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District Court for the NMI staff honored for ‘extraordinary actions’

WASHINGTON, D.C. (Administrative Office of the U.S. Courts/Federal Judiciary) — Staff of the District Court for the Northern Mariana Islands Clerk of Court’s Office, judicial chambers, and Probation and Pretrial Services were honored for overcoming the challenges of two violent storms in recent years.

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Probation staff from the  District Court for the Northern Mariana Islands are, from left, Juanette F. David-Atalig, probation officer assistant; Gregory F. Arriola, probation officer; and Fleuretta A. Inos, administrative assistant.
District Court for the NMI Chief Judge Ramona V. Manglona, first row, second from left, wrote a letter nominating the Northern Mariana Islands court staff for their resilience during two major storms.  Award recipients are, first row from left, Michelle C. Macaranas, financial administrator; Bertha T. Camacho, docket clerk/procurement specialist, Francine P. Atalig, courtroom deputy; Amanda C. Hayes, chambers judicial administrator to the chief judge; Aiko D. Erungel, case processing clerk, Heather L. Kennedy, clerk of court/magistrate judge; second row from left, Daniel Isaac P. Brown, administrative support clerk; Mario G. Mendoza, information systems manager; Bernard E. Paraiso, systems and network administrator; William J. Bezzant, chief deputy clerk; and Timothy V. Wesley, systems specialist/jury administrator. Not photographed are Walter M. Popen, architect/project manager, and Daria A. Campion, law clerk to the chief judge.  Contributed photos

“Their swift action avoided what would’ve been a disastrous mold infection,” following a 2015 typhoon, according to a nominating letter from Chief Judge Ramona V. Manglona. “They endured two major typhoons, yet continued to operate the court with minimal disruption, under extraordinary emotional and physical stress.”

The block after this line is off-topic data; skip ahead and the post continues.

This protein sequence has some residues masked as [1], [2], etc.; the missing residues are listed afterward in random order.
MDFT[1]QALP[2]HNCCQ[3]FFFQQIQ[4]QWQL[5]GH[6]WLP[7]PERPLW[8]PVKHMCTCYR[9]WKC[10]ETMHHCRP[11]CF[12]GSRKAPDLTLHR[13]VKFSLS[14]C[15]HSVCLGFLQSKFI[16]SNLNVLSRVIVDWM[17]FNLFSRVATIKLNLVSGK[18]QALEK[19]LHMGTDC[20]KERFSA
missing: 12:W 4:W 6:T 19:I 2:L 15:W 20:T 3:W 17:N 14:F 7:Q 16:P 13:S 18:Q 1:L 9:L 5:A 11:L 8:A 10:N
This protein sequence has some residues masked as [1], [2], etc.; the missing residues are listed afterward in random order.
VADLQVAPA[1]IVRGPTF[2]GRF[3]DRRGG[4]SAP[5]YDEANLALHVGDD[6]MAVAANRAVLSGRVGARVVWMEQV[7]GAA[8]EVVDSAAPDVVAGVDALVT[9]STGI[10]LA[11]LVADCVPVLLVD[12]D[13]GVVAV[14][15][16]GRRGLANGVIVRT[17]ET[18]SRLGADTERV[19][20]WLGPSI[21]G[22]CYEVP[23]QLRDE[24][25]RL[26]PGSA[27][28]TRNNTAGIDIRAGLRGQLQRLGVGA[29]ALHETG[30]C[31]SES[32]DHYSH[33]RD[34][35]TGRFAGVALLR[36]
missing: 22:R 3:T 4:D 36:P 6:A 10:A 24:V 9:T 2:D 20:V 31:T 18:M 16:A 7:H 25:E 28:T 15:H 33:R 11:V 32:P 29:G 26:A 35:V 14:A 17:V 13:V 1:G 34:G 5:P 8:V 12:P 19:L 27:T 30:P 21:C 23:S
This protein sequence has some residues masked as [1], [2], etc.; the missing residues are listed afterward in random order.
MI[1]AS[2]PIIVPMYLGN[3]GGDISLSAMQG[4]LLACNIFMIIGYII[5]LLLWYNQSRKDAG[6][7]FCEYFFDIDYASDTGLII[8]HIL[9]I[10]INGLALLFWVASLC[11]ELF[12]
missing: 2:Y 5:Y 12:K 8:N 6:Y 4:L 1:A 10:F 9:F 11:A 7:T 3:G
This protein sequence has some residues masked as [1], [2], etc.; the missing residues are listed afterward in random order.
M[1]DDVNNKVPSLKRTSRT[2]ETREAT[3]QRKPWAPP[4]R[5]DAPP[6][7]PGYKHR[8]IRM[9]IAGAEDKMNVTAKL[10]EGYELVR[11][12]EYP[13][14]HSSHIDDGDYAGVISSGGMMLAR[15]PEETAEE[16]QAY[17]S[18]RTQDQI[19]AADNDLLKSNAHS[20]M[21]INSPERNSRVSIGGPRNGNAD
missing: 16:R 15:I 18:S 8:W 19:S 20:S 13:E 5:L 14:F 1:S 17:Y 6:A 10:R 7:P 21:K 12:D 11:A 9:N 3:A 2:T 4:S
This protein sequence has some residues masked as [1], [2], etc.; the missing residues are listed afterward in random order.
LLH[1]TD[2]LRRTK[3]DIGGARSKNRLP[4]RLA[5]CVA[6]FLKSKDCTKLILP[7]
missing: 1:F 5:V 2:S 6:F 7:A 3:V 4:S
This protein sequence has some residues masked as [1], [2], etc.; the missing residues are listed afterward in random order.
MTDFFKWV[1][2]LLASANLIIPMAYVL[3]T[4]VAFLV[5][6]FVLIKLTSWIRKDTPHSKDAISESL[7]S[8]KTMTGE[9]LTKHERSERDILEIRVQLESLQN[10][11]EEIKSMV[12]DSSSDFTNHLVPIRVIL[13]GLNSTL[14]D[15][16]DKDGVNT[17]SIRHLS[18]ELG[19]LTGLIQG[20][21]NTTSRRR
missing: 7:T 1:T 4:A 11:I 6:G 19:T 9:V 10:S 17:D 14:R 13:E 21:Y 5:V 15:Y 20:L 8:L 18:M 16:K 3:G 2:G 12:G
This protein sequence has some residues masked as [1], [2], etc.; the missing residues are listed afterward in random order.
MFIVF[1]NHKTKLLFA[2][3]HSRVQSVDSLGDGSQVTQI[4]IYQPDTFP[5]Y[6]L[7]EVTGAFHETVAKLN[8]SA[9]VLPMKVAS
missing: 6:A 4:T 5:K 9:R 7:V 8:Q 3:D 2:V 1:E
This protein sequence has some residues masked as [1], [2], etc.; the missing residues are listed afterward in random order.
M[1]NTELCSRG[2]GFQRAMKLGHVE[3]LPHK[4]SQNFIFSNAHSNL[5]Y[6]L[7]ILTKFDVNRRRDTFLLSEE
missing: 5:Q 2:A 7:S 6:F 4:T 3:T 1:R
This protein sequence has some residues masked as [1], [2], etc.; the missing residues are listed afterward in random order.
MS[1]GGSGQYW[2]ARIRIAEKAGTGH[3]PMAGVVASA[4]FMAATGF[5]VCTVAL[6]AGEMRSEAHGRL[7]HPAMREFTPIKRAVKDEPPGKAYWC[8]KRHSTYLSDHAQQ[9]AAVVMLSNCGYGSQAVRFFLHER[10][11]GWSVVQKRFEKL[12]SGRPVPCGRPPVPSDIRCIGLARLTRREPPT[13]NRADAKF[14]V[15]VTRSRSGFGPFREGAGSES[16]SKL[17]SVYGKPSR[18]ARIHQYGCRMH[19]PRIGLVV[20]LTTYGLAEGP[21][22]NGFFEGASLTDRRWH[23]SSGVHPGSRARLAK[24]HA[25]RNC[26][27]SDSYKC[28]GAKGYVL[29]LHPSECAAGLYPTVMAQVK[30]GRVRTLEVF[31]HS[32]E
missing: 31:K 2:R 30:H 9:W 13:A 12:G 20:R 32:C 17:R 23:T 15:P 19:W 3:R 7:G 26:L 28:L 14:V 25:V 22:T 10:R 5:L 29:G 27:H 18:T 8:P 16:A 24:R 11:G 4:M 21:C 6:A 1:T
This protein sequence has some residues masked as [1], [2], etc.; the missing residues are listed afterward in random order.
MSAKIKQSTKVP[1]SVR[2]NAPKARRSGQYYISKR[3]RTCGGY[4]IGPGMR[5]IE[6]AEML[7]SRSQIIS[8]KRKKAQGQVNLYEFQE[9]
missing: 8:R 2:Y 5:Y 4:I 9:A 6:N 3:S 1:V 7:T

When Typhoon Soudelor struck the island of Saipan in August 2015, trees and power lines blocked many roads. Employees negotiated those barriers to get to the courthouse, where they quickly used vacuums and fans to begin drying out water damage.

With most of the island lacking electricity, court employees worked with the U.S. Marshals Service and local agencies to ensure a supply of diesel fuel for a generator. “This fueled generator not only allowed the court to reopen,” Judge Manglona wrote, “it was vital to reducing the humidity in the building to prevent dangerous and damaging mold growth.”

In October 2018, Super Typhoon Yutu struck Saipan with sustained wind speeds of more than 170 miles per hour. “The widespread devastation was shocking,” Judge Manglona wrote. “The massive storm turned roofs into rubble while frightened inhabitants hid in back rooms, closets and bathrooms.”

Whereas the courthouse reopened in 10 days in 2015, the staff needed only five days to reopen in 2018. By the second storm, employees were well-versed in emergency procedures. “This knowledge,” Judge Manglona wrote, “meant the federal court remained available during a crisis.”

Employees also assisted each other with home cleanup, and during the power outage of 2015, even set up a makeshift home laundry center at the courthouse.

“The employees of the District Court for the Northern Marianas exemplified Marianas Strong (the mantra of the island after Super Typhoon Yutu),” Judge Manglona wrote. “We are incredibly fortunate to work with these brave, compassionate, and steadfast employees.”